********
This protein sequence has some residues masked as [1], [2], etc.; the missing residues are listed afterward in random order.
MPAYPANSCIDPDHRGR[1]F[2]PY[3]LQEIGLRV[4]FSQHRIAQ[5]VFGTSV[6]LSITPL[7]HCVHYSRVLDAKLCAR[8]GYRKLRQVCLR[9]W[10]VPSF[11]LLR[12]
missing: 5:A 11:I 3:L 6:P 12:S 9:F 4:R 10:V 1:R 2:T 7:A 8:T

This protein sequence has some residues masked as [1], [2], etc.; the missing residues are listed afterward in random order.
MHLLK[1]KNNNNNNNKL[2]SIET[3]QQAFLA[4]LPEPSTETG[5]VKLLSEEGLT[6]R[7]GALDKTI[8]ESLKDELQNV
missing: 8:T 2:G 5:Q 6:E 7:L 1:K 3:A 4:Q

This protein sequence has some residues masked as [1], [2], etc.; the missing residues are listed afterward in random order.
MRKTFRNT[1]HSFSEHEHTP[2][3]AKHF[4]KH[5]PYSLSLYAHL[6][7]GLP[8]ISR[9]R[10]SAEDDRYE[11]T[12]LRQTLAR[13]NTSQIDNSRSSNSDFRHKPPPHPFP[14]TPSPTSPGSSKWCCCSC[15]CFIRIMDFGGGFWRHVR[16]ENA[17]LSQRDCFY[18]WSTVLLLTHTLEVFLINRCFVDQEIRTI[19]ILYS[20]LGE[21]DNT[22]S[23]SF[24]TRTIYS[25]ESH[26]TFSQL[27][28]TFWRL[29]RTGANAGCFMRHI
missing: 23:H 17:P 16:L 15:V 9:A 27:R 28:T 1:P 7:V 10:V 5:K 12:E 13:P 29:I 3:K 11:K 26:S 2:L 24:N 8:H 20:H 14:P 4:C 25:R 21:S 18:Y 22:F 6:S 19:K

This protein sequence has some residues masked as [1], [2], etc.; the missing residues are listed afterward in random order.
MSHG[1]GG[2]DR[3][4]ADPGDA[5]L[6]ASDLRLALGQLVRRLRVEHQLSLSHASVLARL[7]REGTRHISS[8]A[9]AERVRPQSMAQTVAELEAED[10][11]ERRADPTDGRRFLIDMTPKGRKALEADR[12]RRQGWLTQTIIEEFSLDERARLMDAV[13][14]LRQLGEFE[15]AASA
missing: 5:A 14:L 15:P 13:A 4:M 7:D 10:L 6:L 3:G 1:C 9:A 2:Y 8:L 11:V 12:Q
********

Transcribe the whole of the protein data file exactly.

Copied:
This protein sequence has some residues masked as [1], [2], etc.; the missing residues are listed afterward in random order.
MPAYPANSCIDPDHRGR[1]F[2]PY[3]LQEIGLRV[4]FSQHRIAQ[5]VFGTSV[6]LSITPL[7]HCVHYSRVLDAKLCAR[8]GYRKLRQVCLR[9]W[10]VPSF[11]LLR[12]
missing: 5:A 11:I 3:L 6:P 12:S 9:F 4:R 10:V 1:R 2:T 7:A 8:T

This protein sequence has some residues masked as [1], [2], etc.; the missing residues are listed afterward in random order.
MHLLK[1]KNNNNNNNKL[2]SIET[3]QQAFLA[4]LPEPSTETG[5]VKLLSEEGLT[6]R[7]GALDKTI[8]ESLKDELQNV
missing: 8:T 2:G 5:Q 6:E 7:L 1:K 3:A 4:Q

This protein sequence has some residues masked as [1], [2], etc.; the missing residues are listed afterward in random order.
MRKTFRNT[1]HSFSEHEHTP[2][3]AKHF[4]KH[5]PYSLSLYAHL[6][7]GLP[8]ISR[9]R[10]SAEDDRYE[11]T[12]LRQTLAR[13]NTSQIDNSRSSNSDFRHKPPPHPFP[14]TPSPTSPGSSKWCCCSC[15]CFIRIMDFGGGFWRHVR[16]ENA[17]LSQRDCFY[18]WSTVLLLTHTLEVFLINRCFVDQEIRTI[19]ILYS[20]LGE[21]DNT[22]S[23]SF[24]TRTIYS[25]ESH[26]TFSQL[27][28]TFWRL[29]RTGANAGCFMRHI
missing: 23:H 17:P 16:L 15:V 9:A 27:R 28:T 1:P 7:V 10:V 5:K 12:E 13:P 29:I 3:K 11:K 26:S 2:L 24:N 8:H 20:H 14:P 4:C 25:R 21:S 18:Y 22:F 6:S 19:K

This protein sequence has some residues masked as [1], [2], etc.; the missing residues are listed afterward in random order.
MSHG[1]GG[2]DR[3][4]ADPGDA[5]L[6]ASDLRLALGQLVRRLRVEHQLSLSHASVLARL[7]REGTRHISS[8]A[9]AERVRPQSMAQTVAELEAED[10][11]ERRADPTDGRRFLIDMTPKGRKALEADR[12]RRQGWLTQTIIEEFSLDERARLMDAV[13][14]LRQLGEFE[15]AASA
missing: 5:A 14:L 15:P 13:A 4:M 7:D 10:L 6:L 3:G 1:C 9:A 2:Y 8:L 11:V 12:Q